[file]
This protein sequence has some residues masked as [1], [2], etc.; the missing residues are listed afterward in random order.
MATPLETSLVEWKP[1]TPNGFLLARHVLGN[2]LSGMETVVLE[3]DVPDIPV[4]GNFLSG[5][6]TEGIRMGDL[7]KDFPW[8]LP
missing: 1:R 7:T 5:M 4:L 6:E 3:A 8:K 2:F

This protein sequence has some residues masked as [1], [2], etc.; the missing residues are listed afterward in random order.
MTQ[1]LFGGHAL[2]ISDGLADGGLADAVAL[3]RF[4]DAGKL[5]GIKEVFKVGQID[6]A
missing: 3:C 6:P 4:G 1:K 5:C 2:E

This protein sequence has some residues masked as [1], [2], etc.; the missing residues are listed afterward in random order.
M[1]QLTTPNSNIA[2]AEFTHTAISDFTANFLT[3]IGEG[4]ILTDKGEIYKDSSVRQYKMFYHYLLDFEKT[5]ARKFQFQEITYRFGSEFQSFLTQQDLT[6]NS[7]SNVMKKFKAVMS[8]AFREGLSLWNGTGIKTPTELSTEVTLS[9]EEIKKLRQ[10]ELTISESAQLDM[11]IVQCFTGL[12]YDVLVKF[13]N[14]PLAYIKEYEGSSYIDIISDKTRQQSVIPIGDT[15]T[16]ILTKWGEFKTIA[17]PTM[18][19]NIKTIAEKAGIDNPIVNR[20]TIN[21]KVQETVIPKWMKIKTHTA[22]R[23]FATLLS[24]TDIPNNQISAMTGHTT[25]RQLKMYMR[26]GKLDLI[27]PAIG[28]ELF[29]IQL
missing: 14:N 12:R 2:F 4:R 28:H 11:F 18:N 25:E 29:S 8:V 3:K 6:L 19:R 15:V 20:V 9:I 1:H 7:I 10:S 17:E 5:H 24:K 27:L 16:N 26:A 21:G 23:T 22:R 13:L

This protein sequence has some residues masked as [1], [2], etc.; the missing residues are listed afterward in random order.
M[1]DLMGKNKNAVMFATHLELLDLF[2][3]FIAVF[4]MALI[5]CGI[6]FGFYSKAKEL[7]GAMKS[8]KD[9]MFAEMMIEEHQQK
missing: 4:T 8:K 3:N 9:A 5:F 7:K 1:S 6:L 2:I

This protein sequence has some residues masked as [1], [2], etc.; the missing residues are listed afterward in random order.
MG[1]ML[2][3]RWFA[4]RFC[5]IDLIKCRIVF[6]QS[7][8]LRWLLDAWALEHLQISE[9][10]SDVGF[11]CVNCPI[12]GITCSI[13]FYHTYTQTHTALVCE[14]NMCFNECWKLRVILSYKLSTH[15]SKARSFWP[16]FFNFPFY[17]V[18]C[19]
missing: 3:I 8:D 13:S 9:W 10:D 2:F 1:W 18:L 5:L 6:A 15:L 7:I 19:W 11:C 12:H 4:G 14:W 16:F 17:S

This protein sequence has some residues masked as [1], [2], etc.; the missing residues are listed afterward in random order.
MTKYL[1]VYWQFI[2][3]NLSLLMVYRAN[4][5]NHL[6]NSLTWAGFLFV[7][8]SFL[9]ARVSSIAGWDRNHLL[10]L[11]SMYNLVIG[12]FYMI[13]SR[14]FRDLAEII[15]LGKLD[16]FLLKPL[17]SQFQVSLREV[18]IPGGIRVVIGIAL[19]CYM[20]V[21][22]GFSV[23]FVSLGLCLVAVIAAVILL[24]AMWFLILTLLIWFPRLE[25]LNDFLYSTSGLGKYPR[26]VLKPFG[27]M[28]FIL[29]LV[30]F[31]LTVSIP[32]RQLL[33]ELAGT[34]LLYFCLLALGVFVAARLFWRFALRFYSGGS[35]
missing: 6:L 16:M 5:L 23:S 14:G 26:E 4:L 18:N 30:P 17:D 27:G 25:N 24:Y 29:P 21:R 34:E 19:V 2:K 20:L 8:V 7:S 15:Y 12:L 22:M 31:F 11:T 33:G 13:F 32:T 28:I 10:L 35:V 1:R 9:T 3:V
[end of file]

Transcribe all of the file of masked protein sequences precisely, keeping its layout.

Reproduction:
This protein sequence has some residues masked as [1], [2], etc.; the missing residues are listed afterward in random order.
MATPLETSLVEWKP[1]TPNGFLLARHVLGN[2]LSGMETVVLE[3]DVPDIPV[4]GNFLSG[5][6]TEGIRMGDL[7]KDFPW[8]LP
missing: 1:R 7:T 5:M 4:L 6:E 3:A 8:K 2:F

This protein sequence has some residues masked as [1], [2], etc.; the missing residues are listed afterward in random order.
MTQ[1]LFGGHAL[2]ISDGLADGGLADAVAL[3]RF[4]DAGKL[5]GIKEVFKVGQID[6]A
missing: 3:C 6:P 4:G 1:K 5:C 2:E

This protein sequence has some residues masked as [1], [2], etc.; the missing residues are listed afterward in random order.
M[1]QLTTPNSNIA[2]AEFTHTAISDFTANFLT[3]IGEG[4]ILTDKGEIYKDSSVRQYKMFYHYLLDFEKT[5]ARKFQFQEITYRFGSEFQSFLTQQDLT[6]NS[7]SNVMKKFKAVMS[8]AFREGLSLWNGTGIKTPTELSTEVTLS[9]EEIKKLRQ[10]ELTISESAQLDM[11]IVQCFTGL[12]YDVLVKF[13]N[14]PLAYIKEYEGSSYIDIISDKTRQQSVIPIGDT[15]T[16]ILTKWGEFKTIA[17]PTM[18][19]NIKTIAEKAGIDNPIVNR[20]TIN[21]KVQETVIPKWMKIKTHTA[22]R[23]FATLLS[24]TDIPNNQISAMTGHTT[25]RQLKMYMR[26]GKLDLI[27]PAIG[28]ELF[29]IQL
missing: 14:N 12:R 2:F 4:R 28:H 11:F 18:N 25:E 29:S 8:V 3:K 6:L 19:R 15:V 20:V 9:I 1:H 7:I 10:S 17:E 5:H 24:K 27:L 16:N 26:A 21:G 23:T 22:R 13:L

This protein sequence has some residues masked as [1], [2], etc.; the missing residues are listed afterward in random order.
M[1]DLMGKNKNAVMFATHLELLDLF[2][3]FIAVF[4]MALI[5]CGI[6]FGFYSKAKEL[7]GAMKS[8]KD[9]MFAEMMIEEHQQK
missing: 4:T 8:K 3:N 9:A 5:F 7:K 1:S 6:L 2:I

This protein sequence has some residues masked as [1], [2], etc.; the missing residues are listed afterward in random order.
MG[1]ML[2][3]RWFA[4]RFC[5]IDLIKCRIVF[6]QS[7][8]LRWLLDAWALEHLQISE[9][10]SDVGF[11]CVNCPI[12]GITCSI[13]FYHTYTQTHTALVCE[14]NMCFNECWKLRVILSYKLSTH[15]SKARSFWP[16]FFNFPFY[17]V[18]C[19]
missing: 3:I 8:D 13:S 9:W 10:D 2:F 1:W 18:L 5:L 6:A 15:L 7:I 19:W 11:C 12:H 4:G 14:W 16:F 17:S

This protein sequence has some residues masked as [1], [2], etc.; the missing residues are listed afterward in random order.
MTKYL[1]VYWQFI[2][3]NLSLLMVYRAN[4][5]NHL[6]NSLTWAGFLFV[7][8]SFL[9]ARVSSIAGWDRNHLL[10]L[11]SMYNLVIG[12]FYMI[13]SR[14]FRDLAEII[15]LGKLD[16]FLLKPL[17]SQFQVSLREV[18]IPGGIRVVIGIAL[19]CYM[20]V[21][22]GFSV[23]FVSLGLCLVAVIAAVILL[24]AMWFLILTLLIWFPRLE[25]LNDFLYSTSGLGKYPR[26]VLKPFG[27]M[28]FIL[29]LV[30]F[31]LTVSIP[32]RQLL[33]ELAGT[34]LLYFCLLALGVFVAARLFWRFALRFYSGGS[35]
missing: 6:L 16:M 5:L 23:S 14:G 26:E 4:L 18:N 30:P 17:D 27:G 25:N 24:Y 29:P 21:R 34:E 19:V 2:K 20:L 8:V 7:S 15:Y 12:L 22:M 31:F 11:T 33:G 13:F 32:T 28:I 10:L 35:V 1:R 9:T 3:V